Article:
The path of love.
Cradle Roll was the entry point for most newborns into Baptist church life back in the forties and fifties. About age three these toddlers were promoted to the Beginners class. Here they learned Scripture and Bible truth, often through the medium of song. If you grew up in Sunday School you know this one. Sing it right now----
Jesus loves the little children.
All the children of the world.
Red and yellow, black and white,
They are precious in his sight.
Jesus loves the little children of the world.
There are variations and this is the version I learned in the Beginners at West Greenville Baptist Church, Greenville, South Carolina. This sweet song comprises what is perhaps the first and most enduring Bible truth impressed on my by Adger and Wilma Williams, our beloved Beginner teachers. For me it is the starting point in negotiating the passages of the American immigration crisis. God loves everyone because he created the human species in his image. This one precedent should govern our behavior, treatment, and appreciation for every other human.
Several subsidiary realities shift impediments into this passage, what I'm calling the Love Passage. One is that this truth was taught to Beginners. Yes, I know most children don't start in Beginners any longer or receive biblical instruction for that matter. Still, God's love for human kind isn't the final word on any of our human dilemmas but is the word "Go" in all of our relational commitments. It is the foundational truth of every other path to understanding the mess we're in regarding refugees, immigrants Dreamers, aliens, strangers, illegals, sojourners, foreigners, or anyone different than us. But, it isn't the last word. I mean, we're supposed to love our neighbors as ourselves. Just the same, I'm challenged to speak the truth to him or her as well. Loving him is a start. But, there's always more.
A second contingency that must help frame my treatment of others is the total depravity of man. By this I'm referencing my sinful nature and all other humans as well, including the one's I'm supposed to love. This may be one reason we humans struggle to comprehend unconditional love. My biases, prejudices, preferences, likes and dislikes are no excuse for mistreatment of others or an alibi for a hateful attitude. I just need to be aware of my human tendencies, remain watchful about them, and rely on God's provision to overcome them when applying his love for all.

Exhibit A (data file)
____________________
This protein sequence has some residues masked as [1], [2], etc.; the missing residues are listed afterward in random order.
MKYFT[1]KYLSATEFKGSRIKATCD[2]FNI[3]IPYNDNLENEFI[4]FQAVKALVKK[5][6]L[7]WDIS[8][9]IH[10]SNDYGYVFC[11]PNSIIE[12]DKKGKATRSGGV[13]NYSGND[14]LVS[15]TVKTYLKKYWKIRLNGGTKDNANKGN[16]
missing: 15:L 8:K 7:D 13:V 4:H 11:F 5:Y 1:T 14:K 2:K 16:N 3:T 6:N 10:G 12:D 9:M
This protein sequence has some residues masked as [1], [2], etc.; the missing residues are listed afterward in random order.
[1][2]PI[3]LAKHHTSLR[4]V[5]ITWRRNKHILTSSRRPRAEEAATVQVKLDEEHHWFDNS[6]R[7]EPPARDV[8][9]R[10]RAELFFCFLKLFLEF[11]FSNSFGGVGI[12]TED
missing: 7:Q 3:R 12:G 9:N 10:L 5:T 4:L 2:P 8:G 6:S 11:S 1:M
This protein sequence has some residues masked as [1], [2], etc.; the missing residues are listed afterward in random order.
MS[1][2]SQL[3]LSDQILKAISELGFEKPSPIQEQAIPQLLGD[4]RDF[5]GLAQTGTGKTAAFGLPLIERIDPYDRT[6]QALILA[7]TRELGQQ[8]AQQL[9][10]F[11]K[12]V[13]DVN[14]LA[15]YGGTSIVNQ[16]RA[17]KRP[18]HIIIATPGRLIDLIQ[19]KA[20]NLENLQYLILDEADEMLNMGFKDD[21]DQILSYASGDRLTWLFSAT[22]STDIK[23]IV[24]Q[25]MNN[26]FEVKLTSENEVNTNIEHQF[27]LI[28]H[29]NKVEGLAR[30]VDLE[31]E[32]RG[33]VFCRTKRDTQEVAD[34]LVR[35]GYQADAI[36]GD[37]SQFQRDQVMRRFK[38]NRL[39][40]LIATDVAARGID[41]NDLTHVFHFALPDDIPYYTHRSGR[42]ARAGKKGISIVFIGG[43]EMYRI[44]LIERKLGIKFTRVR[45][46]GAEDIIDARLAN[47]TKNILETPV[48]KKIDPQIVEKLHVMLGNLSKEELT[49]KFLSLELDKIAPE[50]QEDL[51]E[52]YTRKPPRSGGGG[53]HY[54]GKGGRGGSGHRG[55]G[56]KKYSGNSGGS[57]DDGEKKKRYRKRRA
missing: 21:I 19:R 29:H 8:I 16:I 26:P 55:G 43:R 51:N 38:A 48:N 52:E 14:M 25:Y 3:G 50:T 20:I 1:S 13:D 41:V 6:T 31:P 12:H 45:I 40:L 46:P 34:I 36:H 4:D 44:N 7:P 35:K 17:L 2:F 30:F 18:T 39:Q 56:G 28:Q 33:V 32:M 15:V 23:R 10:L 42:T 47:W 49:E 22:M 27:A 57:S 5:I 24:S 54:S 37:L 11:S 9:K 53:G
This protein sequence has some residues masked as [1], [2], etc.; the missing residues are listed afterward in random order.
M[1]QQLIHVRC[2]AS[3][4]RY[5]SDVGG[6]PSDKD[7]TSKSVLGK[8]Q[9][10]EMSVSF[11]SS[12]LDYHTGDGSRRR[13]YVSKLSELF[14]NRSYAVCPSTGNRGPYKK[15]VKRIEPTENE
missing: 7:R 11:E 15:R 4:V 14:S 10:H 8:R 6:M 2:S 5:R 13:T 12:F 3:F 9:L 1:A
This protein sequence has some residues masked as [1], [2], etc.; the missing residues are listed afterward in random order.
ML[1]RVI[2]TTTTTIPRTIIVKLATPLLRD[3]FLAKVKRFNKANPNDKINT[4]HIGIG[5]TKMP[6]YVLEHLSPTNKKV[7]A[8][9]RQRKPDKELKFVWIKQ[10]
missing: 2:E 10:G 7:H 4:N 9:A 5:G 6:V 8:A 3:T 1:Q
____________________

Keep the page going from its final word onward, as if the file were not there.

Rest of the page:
Another dead end passage is the expectation that the immigrant is going to love me back, in the same way. Yes, we're all "...fearfully and wonderfully made..." (see Psalm 139:14, ESV). Yet, children, we're not all alike. We're all programmed by customs, traditions, worldviews, and expectations unique to our origin. This means I'm going to love them while not expecting anything in return. They may not know or comprehend my Americanized concepts of loving. It's a lesson I need to remember quite often.
God's instruction to Israel included very strong commandments about their love, respect, and right treatment of the sojourners in their midst.
Love the sojourner, therefore, for you were sojourners in the land of Egypt.
Deuteronomy 10:19, ESV
It was a sentiment expressed in many other terms in the books of Exodus, Leviticus, Numbers, and Deuteronomy. But, it should be noted: it wasn't the only thing God said to Israel about their relationship with diverse people living among them. No, their love for the strangers was a strong underpinning of a role to provide for their safety and welfare. But, there was more. Much more.
And, that's frustration for me right now. The responses of the Christian community to the current headlines about the immigration and refugee crisis are the truths taught to me as a beginner. God loves everyone---red and yellow, black and white---yes, affirmative, accepted and proclaimed without argument. But, that's not the only thing God said. if we're going to teach it, let's show our secular nation the whole counsel of God, and pray that our national leaders will be mature and wise enough to lead us through this complicated labyrinth of values.
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